The Conservative Political Action Conference (C-PAC) wrapped up its 2013 session Saturday night. This conference is the premier event for the conservative wing of the Republican Party. It is considered the most important Republican event of the year. Some cable commentators, however, call it “Clown PAC”
This year’s conference focused on why the Republican Party continues to lose presidential elections, and what the party and conservatives need to change if they are going to turn things around. Now that the conference has ended what changes can we expect from the conservative wing of the Republican Party?
C-Pac was like going back in time
The most obvious message of the conference is that nothing has changed. Conservative Republicans feel that there is no problem with their message or their policies.
ABC News commentator, Matthew Dowd, said that C-PAC was like going back in time. “It’s like a bunch of dinosaurs; most of them are like throwbacks in times,” Dowd said on This Week Sunday. “It’s like who’s running for Grand Poobah of the “Loyal Order of Water Buffaloes” is what it looks like to me.” Dowd is generally conservative-leaning analyst.
Take a look at some of the key issues, and what the speakers said about them.
Why Republicans lose?
Ran Paul said the “GOP of old has grown stale and moss-covered.” He didn't mention names but he was probably referring to Senator McCain who called hi a “ Wacko bird.”
Governor Perry said it is because they failed to nominate a “real” conservative in 2008, 2012 taking a slap at both John McCain and Mitt Romney.
Donald Trump said it is because the TV ads were so bad they looked like they were paid for by Obama, taking a punch at Karl Rove.
What are the new ideas?
Most speakers said very little about new ideas. Instead, they used the majority of their time taking shots at President Obama, who won’t be running again.
Sarah Palin brought up the birther issue suggesting Republicans should have run a background check on him. Michelle Bachman said Obama is living a life of luxury at taxpayers expense.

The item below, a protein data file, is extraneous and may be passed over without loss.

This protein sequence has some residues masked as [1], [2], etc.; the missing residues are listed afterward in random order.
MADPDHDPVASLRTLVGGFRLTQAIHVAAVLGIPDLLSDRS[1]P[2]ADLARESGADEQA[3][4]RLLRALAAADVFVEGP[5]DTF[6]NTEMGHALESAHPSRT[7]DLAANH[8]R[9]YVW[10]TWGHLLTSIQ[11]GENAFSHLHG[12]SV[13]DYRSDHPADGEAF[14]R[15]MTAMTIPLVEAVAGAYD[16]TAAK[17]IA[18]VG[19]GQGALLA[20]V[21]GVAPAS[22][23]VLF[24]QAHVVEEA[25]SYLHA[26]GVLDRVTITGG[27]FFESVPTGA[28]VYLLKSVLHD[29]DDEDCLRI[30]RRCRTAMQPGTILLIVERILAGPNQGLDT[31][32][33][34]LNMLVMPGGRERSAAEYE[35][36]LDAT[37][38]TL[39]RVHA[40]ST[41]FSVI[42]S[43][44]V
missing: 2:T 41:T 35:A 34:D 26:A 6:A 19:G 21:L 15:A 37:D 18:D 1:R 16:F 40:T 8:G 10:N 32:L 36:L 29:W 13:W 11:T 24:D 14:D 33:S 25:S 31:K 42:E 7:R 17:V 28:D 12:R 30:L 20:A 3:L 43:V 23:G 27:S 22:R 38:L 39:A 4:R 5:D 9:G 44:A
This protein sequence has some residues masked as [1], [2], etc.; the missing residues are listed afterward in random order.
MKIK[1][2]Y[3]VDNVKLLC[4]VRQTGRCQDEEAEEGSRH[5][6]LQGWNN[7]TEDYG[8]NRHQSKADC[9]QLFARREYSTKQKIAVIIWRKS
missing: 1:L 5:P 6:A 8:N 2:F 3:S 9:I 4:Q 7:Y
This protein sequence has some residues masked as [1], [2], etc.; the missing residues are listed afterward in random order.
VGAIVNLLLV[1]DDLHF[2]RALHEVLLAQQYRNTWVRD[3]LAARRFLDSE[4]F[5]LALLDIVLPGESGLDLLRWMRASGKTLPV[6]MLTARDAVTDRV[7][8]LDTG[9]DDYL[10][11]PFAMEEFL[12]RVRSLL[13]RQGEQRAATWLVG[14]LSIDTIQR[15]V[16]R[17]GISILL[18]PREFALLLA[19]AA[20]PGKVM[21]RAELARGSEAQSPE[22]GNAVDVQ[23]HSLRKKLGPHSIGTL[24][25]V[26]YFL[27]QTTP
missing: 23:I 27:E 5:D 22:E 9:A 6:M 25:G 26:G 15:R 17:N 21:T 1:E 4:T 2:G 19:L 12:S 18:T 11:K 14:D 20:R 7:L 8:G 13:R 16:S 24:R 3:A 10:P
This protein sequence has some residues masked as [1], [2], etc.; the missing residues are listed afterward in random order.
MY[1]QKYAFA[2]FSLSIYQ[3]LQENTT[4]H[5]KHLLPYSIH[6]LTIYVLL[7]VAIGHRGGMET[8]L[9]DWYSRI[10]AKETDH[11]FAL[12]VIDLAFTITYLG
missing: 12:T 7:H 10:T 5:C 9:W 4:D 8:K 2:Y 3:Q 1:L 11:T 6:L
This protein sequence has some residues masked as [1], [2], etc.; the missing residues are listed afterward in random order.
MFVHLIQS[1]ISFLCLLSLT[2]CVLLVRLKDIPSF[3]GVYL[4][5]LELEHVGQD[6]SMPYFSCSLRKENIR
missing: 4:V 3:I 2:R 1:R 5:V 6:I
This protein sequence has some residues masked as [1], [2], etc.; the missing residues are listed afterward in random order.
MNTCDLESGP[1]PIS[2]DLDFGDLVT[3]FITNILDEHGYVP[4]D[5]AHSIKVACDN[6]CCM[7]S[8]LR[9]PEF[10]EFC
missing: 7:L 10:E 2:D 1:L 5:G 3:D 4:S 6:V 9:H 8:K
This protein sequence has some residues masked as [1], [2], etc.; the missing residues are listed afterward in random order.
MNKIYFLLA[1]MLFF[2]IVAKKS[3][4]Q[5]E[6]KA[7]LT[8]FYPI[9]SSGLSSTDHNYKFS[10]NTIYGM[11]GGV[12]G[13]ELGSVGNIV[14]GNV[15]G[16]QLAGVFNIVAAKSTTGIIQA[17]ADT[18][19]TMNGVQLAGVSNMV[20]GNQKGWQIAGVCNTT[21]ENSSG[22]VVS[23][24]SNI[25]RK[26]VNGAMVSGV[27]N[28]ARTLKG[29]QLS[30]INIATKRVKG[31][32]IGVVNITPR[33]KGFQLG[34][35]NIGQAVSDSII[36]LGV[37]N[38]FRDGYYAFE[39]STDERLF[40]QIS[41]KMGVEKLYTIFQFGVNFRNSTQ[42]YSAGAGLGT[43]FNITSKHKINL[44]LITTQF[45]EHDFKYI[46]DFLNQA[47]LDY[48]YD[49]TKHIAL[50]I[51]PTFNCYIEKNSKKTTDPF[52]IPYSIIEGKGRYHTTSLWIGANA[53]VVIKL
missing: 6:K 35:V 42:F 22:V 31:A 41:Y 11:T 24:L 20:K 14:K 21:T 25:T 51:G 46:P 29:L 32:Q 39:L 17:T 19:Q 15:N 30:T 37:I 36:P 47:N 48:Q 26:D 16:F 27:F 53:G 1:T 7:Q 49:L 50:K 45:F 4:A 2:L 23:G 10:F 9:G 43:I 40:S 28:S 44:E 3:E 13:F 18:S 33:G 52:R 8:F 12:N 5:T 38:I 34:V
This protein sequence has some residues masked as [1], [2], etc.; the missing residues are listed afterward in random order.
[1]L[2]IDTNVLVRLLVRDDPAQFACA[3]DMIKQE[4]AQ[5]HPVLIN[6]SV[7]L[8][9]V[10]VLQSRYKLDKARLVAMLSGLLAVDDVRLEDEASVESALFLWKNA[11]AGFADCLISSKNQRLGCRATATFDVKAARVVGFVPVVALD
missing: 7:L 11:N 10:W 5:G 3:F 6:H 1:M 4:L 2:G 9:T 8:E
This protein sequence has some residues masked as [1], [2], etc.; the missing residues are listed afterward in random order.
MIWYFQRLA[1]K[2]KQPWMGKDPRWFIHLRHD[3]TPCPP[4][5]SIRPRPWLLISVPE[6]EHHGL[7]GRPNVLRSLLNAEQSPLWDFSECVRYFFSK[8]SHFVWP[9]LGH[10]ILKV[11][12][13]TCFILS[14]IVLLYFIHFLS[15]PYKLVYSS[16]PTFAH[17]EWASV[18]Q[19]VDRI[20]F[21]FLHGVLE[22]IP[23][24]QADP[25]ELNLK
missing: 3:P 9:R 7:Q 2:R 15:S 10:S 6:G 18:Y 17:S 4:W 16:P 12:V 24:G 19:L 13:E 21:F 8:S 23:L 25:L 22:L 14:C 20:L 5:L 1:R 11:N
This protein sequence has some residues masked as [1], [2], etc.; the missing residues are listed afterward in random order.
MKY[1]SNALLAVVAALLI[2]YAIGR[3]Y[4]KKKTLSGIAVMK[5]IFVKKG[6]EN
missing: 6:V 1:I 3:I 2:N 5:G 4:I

Marco Rubio said that Republicans do not need a new idea. “America” he said, “is the idea and it still works.”
Reaching out to minorities
At a session entitled "Trump the Race Card: Are You Sick and Tired of Being Called a Racist and You Know You're Not One", the discussion about race descended into chaos when an attendee suggested slaves benefited from being given "food and shelter". He also said that it was not true to say slavery was evil.
Another attendee said that Dr. Martin Luther King was a "Marxist" and the Republican Party should focus on attracting more white votes and abandon attempts to reach out to minorities, whom he described as being naturally inclined to vote for socialists and Marxist leaders.
The Republican point man on immigration reform in Congress, Senator Marco Rubio, did not even mention immigration in his remarks.
Donald Trump warned Republicans they should reconsider the “path to citizenship” because all 11 million “illegal aliens” would vote Democratic. Trump suggested our immigration policy should favor European immigrants whose kids go to Harvard.
Senator Marco Rubio said to cheers that his belief that marriage is between a man and woman “does not make him a bigot.” He didn't mention whether denying others from marrying who they love made him a bigot, however.
Many speakers and attendees put down Senator Portman from Ohio who changed his position on marriage equality after learning his son is gay. He was warned to expect a primary.
Former Senator Jim DeMint made a full-throated attack on marriage equality saying “We cannot hope to limit government if we do not stand up for our core civil society institutions, beginning with marriage.”
The most raucous applause given any speaker was the NRA’s Wayne LaPierre who railed about how Obama is coming after everyone’s guns. No speaker spoke in favor of doing anything about gun violence despite the fact polls show more than 90% of Americans favor background checks, and a majority favor stricter gun laws.
So it appears the most accurate commentary on C-PAC is that it was a trip back in time, as Matthew Dowd said.